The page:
Off the Press
November 8, 2011
By Christina Lords
Lessons in life taught by Mrs. Tinnea
I can’t shake the joy in Katie Tinnea’s voice.
She’s just concluded another successful day with her class full of 6- and 7-year-old first-graders at Newcastle Elementary School.
She sounds bright — smart, yes, but more than that. It’s like she exudes happiness —sunshine, even — over the phone as I make my way through another damp, dreary Issaquah day at the office.
Katie tells me that aside from her self-described No. 1 job of being the best mother she can be to her 14-month-old daughter Kennedy and loving wife to her husband Ryan, the 29-year-old Sammamish resident and Newcastle teacher is living with stage IV colon cancer — the most advanced form of the disease.
Stage IV means her colon cancer has been carried through her lymph system to distant parts of her body, including additional tumors in her liver and spots on her lungs.
Stage IV means she’ll be on routine maintenance chemotherapy, a treatment once every other week, for the rest of her life.
The Issaquah School District has supported her throughout her diagnosis, providing a designated substitute for her class the four days a month that she’s receiving her chemotherapy treatments. Her students and Newcastle Elementary colleagues wear purple, her favorite color, during those days to show their support for Mrs. Tinnea.
When I ask her about how she maintains so much positive energy despite all that she faces, she never hesitates.
“My doctor is very encouraging and has given me no reason to think of anything but the best,” she told me. “I feel great and like my normal self. Why would I mope around and be negative?”
More than that, she never wants anyone else to have to face this disease. She never wants any family to go through what her family has.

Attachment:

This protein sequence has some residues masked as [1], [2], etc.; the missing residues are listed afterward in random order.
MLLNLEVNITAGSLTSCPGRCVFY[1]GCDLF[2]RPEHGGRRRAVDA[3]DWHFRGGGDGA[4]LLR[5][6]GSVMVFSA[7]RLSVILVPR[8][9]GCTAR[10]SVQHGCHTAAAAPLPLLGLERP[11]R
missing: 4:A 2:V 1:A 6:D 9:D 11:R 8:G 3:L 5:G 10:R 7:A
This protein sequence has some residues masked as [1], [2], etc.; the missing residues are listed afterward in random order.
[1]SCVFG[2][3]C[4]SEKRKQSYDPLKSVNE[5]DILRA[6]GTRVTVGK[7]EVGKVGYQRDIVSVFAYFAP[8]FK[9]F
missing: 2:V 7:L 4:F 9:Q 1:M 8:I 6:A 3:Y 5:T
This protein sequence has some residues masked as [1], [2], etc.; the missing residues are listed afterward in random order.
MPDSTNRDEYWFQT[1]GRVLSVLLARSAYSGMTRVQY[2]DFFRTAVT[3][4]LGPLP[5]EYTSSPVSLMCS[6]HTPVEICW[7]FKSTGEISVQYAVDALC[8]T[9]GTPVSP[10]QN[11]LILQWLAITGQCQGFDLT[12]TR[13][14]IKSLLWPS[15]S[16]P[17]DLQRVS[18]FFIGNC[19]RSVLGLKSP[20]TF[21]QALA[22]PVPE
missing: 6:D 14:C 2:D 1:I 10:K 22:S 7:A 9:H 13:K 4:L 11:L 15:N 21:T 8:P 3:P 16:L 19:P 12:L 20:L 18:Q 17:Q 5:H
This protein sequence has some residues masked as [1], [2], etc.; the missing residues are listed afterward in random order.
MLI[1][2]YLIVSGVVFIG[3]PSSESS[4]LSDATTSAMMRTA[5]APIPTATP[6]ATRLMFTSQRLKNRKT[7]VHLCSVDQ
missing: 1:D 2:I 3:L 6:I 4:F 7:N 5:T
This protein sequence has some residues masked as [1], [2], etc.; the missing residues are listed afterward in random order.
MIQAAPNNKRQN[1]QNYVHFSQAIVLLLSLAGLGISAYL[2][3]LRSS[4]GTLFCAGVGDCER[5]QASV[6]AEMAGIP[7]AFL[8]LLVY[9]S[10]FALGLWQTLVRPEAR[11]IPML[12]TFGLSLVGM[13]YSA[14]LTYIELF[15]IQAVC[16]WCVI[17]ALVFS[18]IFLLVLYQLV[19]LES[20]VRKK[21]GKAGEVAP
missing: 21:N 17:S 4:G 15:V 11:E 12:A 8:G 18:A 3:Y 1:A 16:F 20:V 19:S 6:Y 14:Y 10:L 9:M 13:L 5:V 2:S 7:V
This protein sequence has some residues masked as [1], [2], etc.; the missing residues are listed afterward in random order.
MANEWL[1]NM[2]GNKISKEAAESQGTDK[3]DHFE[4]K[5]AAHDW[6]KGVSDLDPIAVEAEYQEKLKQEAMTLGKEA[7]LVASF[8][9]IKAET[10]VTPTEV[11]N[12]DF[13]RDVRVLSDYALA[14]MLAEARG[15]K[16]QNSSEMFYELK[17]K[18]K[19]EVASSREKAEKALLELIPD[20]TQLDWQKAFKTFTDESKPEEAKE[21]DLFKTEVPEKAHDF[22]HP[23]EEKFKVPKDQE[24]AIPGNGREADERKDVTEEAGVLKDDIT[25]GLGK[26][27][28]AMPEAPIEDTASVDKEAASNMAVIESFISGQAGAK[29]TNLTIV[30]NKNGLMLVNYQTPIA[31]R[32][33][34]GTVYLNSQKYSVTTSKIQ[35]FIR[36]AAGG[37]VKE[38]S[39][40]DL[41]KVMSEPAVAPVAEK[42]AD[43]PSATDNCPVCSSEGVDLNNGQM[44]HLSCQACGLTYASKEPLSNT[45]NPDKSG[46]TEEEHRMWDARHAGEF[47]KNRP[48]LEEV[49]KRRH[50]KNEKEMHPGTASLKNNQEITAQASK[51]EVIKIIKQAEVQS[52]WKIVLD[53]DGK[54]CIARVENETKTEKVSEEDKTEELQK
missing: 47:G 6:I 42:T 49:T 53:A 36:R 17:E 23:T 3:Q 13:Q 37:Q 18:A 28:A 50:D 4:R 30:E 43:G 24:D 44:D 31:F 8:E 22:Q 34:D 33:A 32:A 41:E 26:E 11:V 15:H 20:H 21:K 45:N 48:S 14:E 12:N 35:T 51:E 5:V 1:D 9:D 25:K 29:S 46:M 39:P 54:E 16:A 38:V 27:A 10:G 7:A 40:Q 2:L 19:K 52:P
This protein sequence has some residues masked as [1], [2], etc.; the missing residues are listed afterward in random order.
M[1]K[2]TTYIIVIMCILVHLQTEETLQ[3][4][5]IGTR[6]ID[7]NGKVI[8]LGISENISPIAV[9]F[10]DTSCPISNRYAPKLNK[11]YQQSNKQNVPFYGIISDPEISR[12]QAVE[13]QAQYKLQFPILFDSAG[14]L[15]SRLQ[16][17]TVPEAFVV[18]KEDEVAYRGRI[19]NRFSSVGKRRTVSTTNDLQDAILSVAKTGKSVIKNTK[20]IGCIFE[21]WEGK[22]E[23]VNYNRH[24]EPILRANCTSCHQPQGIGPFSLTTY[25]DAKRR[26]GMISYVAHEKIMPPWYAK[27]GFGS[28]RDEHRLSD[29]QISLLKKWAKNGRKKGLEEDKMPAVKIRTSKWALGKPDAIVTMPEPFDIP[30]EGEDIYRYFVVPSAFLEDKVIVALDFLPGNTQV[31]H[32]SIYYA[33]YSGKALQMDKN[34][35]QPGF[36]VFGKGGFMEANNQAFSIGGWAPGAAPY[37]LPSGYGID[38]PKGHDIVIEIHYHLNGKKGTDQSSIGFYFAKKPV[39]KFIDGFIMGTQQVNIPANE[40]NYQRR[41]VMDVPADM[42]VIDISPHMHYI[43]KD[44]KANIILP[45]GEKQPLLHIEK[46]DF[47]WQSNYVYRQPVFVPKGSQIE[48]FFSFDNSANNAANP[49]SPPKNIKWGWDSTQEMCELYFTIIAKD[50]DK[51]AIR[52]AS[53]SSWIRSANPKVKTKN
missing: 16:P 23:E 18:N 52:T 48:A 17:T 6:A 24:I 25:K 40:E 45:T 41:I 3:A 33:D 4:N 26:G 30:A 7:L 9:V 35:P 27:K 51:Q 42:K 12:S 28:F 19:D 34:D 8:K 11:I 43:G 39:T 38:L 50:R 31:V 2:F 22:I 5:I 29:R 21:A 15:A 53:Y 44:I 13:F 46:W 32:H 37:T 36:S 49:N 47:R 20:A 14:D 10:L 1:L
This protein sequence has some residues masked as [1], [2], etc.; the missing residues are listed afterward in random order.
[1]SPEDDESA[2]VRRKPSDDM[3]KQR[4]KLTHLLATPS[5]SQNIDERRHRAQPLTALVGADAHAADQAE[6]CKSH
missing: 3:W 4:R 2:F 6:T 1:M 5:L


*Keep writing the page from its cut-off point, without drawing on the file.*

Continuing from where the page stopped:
As someone who is regularly the youngest person who receives chemo treatments at her medical facility, she’s already doing her part to combat cancer.
She urges early detection by sitting down and talking as a family about medical history and encourages regular cancer screenings.
Kennedy’s child care provider, Bright Horizons of Issaquah, was inspired to start a team in Katie’s honor for the Nov. 6 Get Your Rear In Gear 5K event, which raises awareness and funding to combat the disease. It’ll be Katie’s first-ever 5K run to support the cause.
Katie doesn’t know it, but three weeks after our interview, she’s inspired me, too. I think about our conversation nearly every day.
Every time I find myself feeling down about a situation or problem, I think about Katie’s optimism and the power of positive thought. Her smile is infectious; her outlook on life is nothing short of remarkable.
She’s a woman not only dealing with the everyday stresses of being a teacher, a mother, a wife — things we all face — but she’s a woman living a life full of joy, hope and faith in defiance of a disease with no cure.
All she wants out of life is life itself.
That’s a lesson we can all learn.
Christina Lords: 392-6434, ext. 239, or email@example.com. Comment at www.issaquahpress.com.